Climate change and sea level rise are going to have a major impact on our shoreline and coastal ecology. As water levels rise and the intensity of weather systems increases, the beaches, marshes, and coastal properties will be subjected to ever-increasing amounts and frequency of flooding. This flooding will also create drastic changes to the ecology of these areas. The marshes are the nesting sites for many birds and are the sites where many birds find food during their stopover while migrating through the region, as well as the nursery for many of the animals that inhabit Long Island Sound and the Atlantic Ocean.
The Marsh Migration Survey Project will utilize community scientists to collect data about coastal marsh vegetation, wildlife, and bird communities at selected areas of the East River marsh in Guilford. The data will be shared with researchers at the Department of Energy and Environmental Protection and UConn’s Connecticut Institute for Resilience and Climate Adaptation (CIRCA). The data will help establish correlation between the field observations and the information presented in Sea Level and Marsh Migration (SLAMM) II model and other ongoing projects. The primary consultants for this project are UConn researchers Dr. Beth A. Lawrence, Dr. Chris S. Elphick, and Dr. Juliana Barrett.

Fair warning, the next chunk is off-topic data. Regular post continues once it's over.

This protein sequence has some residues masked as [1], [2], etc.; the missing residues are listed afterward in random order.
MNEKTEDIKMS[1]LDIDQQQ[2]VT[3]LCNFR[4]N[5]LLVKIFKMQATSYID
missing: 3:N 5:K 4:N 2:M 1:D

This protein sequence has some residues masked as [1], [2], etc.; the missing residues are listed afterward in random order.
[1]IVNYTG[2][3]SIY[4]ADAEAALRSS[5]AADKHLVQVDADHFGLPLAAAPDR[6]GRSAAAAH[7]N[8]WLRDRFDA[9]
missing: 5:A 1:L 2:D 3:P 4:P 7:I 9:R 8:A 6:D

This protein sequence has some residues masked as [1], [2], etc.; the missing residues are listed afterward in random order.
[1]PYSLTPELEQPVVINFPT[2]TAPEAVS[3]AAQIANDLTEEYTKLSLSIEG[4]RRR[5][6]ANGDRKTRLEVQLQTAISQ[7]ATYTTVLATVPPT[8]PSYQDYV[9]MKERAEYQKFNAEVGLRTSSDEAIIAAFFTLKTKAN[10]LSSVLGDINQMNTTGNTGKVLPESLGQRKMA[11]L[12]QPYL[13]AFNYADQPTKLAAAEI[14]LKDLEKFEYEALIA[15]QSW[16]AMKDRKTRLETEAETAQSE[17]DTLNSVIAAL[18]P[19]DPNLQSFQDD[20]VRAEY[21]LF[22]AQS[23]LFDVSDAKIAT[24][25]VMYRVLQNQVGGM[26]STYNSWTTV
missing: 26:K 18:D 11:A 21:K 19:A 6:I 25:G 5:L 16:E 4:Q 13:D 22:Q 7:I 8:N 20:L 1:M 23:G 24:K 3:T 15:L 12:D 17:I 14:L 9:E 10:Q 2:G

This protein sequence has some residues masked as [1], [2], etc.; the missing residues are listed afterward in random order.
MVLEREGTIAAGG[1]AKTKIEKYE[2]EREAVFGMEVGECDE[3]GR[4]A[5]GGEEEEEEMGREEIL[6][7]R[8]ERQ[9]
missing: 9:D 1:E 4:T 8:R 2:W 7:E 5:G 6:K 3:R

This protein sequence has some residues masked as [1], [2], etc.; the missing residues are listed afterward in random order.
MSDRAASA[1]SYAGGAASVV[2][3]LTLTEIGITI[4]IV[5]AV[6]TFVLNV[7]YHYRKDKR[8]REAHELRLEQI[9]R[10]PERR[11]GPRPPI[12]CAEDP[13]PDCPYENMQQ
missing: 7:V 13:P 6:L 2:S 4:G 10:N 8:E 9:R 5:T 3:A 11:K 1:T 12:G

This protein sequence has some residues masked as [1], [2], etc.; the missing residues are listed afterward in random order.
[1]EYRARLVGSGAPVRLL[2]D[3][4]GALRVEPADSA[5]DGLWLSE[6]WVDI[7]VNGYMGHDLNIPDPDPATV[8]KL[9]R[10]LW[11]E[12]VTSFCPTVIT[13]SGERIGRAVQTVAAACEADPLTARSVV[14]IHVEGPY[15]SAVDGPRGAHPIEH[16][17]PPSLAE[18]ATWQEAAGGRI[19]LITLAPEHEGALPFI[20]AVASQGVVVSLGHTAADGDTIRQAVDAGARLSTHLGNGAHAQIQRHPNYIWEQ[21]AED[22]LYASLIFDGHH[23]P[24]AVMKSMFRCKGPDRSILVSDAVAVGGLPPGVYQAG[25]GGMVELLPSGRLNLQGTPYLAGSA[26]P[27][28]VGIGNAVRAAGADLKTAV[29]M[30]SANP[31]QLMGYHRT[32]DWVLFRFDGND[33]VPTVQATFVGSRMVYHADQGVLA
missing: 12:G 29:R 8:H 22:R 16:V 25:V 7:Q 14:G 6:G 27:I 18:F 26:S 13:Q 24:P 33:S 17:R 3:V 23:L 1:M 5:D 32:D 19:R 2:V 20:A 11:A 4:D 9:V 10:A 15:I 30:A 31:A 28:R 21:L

This project supports Audubon’s and Audubon Connecticut’s strategic plans for coastal birds along the Atlantic Flyway including marsh nesting birds like the Saltmarsh Sparrow.
Saltmarsh Sparrow Nesting Cycle
The Saltmarsh Sparrow nesting cycle requires ~26 days for a nest to produce fledglings. For nests to be successful, they have to escape inundation by the lunar high tides, which occur biweekly and are the highest every 28 days. The window of opportunity for nesting therefore must fit between two peak high tide events. Under current sea-level rise conditions, the flood-free window for nesting is decreasing. (https://www.bou.org.uk/blog-benvenuti-kovach-nesting-plasticity-saltmarsh-sparrow/)